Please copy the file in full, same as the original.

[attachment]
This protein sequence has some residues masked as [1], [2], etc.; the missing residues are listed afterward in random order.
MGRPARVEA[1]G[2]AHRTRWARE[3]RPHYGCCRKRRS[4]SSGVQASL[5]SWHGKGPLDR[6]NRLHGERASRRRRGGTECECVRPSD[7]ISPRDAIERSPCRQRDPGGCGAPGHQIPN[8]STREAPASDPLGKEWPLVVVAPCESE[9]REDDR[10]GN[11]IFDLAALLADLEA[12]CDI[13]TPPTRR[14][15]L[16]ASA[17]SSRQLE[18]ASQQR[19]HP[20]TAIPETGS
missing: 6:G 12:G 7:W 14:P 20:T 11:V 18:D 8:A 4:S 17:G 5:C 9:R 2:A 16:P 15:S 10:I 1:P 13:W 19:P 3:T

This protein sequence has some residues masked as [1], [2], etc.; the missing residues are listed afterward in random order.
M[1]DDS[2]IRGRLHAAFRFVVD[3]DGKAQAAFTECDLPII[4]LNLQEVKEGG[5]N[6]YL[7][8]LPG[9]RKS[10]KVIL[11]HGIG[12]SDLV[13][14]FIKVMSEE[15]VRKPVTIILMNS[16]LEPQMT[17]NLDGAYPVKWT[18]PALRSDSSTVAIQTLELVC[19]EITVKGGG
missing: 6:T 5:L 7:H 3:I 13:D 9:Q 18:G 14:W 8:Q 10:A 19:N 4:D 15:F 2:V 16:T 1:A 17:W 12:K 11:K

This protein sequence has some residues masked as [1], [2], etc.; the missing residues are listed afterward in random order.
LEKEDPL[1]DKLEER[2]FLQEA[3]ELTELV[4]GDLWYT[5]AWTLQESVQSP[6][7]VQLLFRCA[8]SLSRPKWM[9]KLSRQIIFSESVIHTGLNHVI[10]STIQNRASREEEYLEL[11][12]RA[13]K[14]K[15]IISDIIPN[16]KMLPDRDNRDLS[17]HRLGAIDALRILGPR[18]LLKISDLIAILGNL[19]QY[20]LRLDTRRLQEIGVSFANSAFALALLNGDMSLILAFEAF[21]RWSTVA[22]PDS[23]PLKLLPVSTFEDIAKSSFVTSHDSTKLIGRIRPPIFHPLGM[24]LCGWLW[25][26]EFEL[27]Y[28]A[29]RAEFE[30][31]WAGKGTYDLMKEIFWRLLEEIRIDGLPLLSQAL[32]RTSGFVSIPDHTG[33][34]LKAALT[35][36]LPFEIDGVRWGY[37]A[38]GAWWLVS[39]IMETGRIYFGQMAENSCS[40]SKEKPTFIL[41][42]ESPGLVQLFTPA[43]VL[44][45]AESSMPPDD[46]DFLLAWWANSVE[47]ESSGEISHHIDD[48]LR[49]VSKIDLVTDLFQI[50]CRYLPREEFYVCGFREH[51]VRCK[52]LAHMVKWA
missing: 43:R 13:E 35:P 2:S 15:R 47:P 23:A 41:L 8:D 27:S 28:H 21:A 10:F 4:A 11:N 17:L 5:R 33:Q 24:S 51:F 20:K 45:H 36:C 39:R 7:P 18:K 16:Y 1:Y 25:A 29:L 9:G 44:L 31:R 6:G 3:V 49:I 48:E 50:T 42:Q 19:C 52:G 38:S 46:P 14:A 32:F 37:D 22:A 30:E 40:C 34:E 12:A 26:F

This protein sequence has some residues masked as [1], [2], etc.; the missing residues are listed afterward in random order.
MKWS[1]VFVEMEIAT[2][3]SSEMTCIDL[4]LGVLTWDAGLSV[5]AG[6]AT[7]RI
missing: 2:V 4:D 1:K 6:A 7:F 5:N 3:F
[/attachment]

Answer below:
This protein sequence has some residues masked as [1], [2], etc.; the missing residues are listed afterward in random order.
MGRPARVEA[1]G[2]AHRTRWARE[3]RPHYGCCRKRRS[4]SSGVQASL[5]SWHGKGPLDR[6]NRLHGERASRRRRGGTECECVRPSD[7]ISPRDAIERSPCRQRDPGGCGAPGHQIPN[8]STREAPASDPLGKEWPLVVVAPCESE[9]REDDR[10]GN[11]IFDLAALLADLEA[12]CDI[13]TPPTRR[14][15]L[16]ASA[17]SSRQLE[18]ASQQR[19]HP[20]TAIPETGS
missing: 6:G 12:G 7:W 14:P 20:T 11:V 18:D 8:A 4:S 17:G 5:C 9:R 2:A 16:P 15:S 10:I 1:P 13:W 19:P 3:T

This protein sequence has some residues masked as [1], [2], etc.; the missing residues are listed afterward in random order.
M[1]DDS[2]IRGRLHAAFRFVVD[3]DGKAQAAFTECDLPII[4]LNLQEVKEGG[5]N[6]YL[7][8]LPG[9]RKS[10]KVIL[11]HGIG[12]SDLV[13][14]FIKVMSEE[15]VRKPVTIILMNS[16]LEPQMT[17]NLDGAYPVKWT[18]PALRSDSSTVAIQTLELVC[19]EITVKGGG
missing: 6:T 5:L 7:H 3:I 13:D 9:Q 18:G 14:W 8:Q 10:A 19:N 4:D 15:F 2:V 16:T 1:A 17:W 12:K 11:K

This protein sequence has some residues masked as [1], [2], etc.; the missing residues are listed afterward in random order.
LEKEDPL[1]DKLEER[2]FLQEA[3]ELTELV[4]GDLWYT[5]AWTLQESVQSP[6][7]VQLLFRCA[8]SLSRPKWM[9]KLSRQIIFSESVIHTGLNHVI[10]STIQNRASREEEYLEL[11][12]RA[13]K[14]K[15]IISDIIPN[16]KMLPDRDNRDLS[17]HRLGAIDALRILGPR[18]LLKISDLIAILGNL[19]QY[20]LRLDTRRLQEIGVSFANSAFALALLNGDMSLILAFEAF[21]RWSTVA[22]PDS[23]PLKLLPVSTFEDIAKSSFVTSHDSTKLIGRIRPPIFHPLGM[24]LCGWLW[25][26]EFEL[27]Y[28]A[29]RAEFE[30][31]WAGKGTYDLMKEIFWRLLEEIRIDGLPLLSQAL[32]RTSGFVSIPDHTG[33][34]LKAALT[35][36]LPFEIDGVRWGY[37]A[38]GAWWLVS[39]IMETGRIYFGQMAENSCS[40]SKEKPTFIL[41][42]ESPGLVQLFTPA[43]VL[44][45]AESSMPPDD[46]DFLLAWWANSVE[47]ESSGEISHHIDD[48]LR[49]VSKIDLVTDLFQI[50]CRYLPREEFYVCGFREH[51]VRCK[52]LAHMVKWA
missing: 43:R 13:E 35:P 2:S 15:R 47:P 23:A 41:L 8:D 27:S 28:H 21:A 10:F 4:A 11:N 17:L 5:R 33:Q 24:S 51:F 20:K 45:H 36:C 39:R 7:P 18:K 16:Y 1:Y 25:A 29:L 9:G 44:L 31:R 6:G 3:V 49:I 48:E 50:T 42:Q 19:C 52:G 38:S 46:P 14:A 32:F 37:D 22:A 30:E 40:C 34:E 12:A 26:F

This protein sequence has some residues masked as [1], [2], etc.; the missing residues are listed afterward in random order.
MKWS[1]VFVEMEIAT[2][3]SSEMTCIDL[4]LGVLTWDAGLSV[5]AG[6]AT[7]RI
missing: 2:V 4:D 1:K 6:A 7:F 5:N 3:F